The 50-50 controversy

by | Feb 11, 2022 | coronavirus | 1 comment

Dr. Michael Bitzer, the political scientist from Catawba College, posted interesting numbers on Twitter yesterday. Bitzer totaled up the results from all the 2020 statewide races in North Carolina and found the vote favored Republicans 50.9% to 49.1%. That would make North Carolina a lean Republican state, but a very evenly divided one. 

I think Bitzer’s post is in response to an argument started by an article written by Andy Jackson of the Locke Foundation who states that North Carolina is not a 50-50 state. He cites the website 538 that gives the state an R+4.8 lean. He also notes that Civitas uses the results of Council of State races to give Republicans a 50.08-49.2 advantage. That’s pretty close to Bitzer’s numbers. 

For grins, I totaled up the statewide races in 2018. All were judicial races. Democrats got a total of 50.001% of the votes cast and Republicans got 49.999%. It doesn’t get much closer than that. 

I’ll concede that North Carolina today leans very slightly Republican, but it is still highly competitive. In 2020 and 2016, Donald Trump drove voters out in numbers not seen in recent history. We don’t know what will drive voters out in 2022, but we can speculate that opposition to the party in power will be a major factor. It always is in midterm elections. 

Still, the debate over whether the state is a 50-50 state isn’t happening in a vacuum. The debate has to do with the redistricting controversy that’s dominating political news yet again. Democrats want districts that reflect the political lean of the state. Republicans argue that the legislature has the power to act anyway it wants and they’ve decried the interference of the courts as partisan hackery.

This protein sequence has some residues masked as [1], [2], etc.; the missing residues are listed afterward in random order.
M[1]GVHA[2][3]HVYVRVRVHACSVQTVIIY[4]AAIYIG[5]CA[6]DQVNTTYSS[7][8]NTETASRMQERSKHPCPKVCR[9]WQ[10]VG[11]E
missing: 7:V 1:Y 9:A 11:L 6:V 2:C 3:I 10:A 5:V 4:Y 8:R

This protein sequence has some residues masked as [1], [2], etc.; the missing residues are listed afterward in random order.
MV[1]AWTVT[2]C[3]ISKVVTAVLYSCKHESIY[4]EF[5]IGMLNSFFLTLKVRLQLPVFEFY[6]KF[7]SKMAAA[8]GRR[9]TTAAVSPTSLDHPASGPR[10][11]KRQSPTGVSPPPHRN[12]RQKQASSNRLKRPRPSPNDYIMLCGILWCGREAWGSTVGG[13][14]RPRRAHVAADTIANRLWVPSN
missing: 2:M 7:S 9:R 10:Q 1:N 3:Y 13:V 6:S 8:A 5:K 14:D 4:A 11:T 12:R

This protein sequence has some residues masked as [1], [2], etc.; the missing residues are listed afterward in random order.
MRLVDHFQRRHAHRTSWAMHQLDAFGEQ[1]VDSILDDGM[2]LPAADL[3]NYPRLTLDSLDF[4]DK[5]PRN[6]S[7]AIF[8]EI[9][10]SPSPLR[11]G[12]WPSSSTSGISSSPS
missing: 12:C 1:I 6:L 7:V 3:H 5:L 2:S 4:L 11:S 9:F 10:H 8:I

I don’t think there’s any doubt that the gerrymandered districts Republicans drew are extreme. Even Jackson notes that if district seats reflect vote totals, Congressional districts would be split 8-6 in favor of Republicans, not 11-3 as the districts were drawn. There’s no doubt that districts so skewed would leave a disproportionate number of voters without a representative voice in a representative democracy. 

Republicans who are attacking the court on Twitter or elsewhere ignore that, in redistricting, the court is the only check on the legislature’s power. The constitution cuts the executive branch out of the process. The Founding Fathers established a system based on checks and balances. Without the court in North Carolina, there would be no checks, just unrestrained legislative power. That’s authoritarianism.

I don’t believe that our Congressional or legislative districts should be drawn to guarantee an even split that reflects the state, but I do believe they should ensure that people have at least a chance to have their voices heard. That demands competitive district across North Carolina, not rigging the system to ensure unfettered power for one party. 

So are we a 50-50 state? Who cares, but we are certainly not a solidly Republican one.

1 Comment

  1. cocodog

    Unaffiliated voters can in NC decide to vote for either candidate in legislative primary races. A left leaning friend of mine once said he voted for the weakest Republican hoping in the primary his vote would help push this candidate into the final race. The notion being the Democrat would stand a better chance of winning. I never really understood his logic as

    Republicans generally line up in obedient queues to vote for their candidate in primaries and the final election.
    Anyway, back to the unaffiliated voter. (A Political Wildcard) There seems to be more and more of them emerging each election year. For the most part they were former Republicans driven away from traditional conservatism by the shenanigans of Trump, Ron Paul and now this David Madison Cawthorn . I wonder how utilitarian the figures presented by the professor are when there a large group of voters out there who could swing an election by just showing up and voting.

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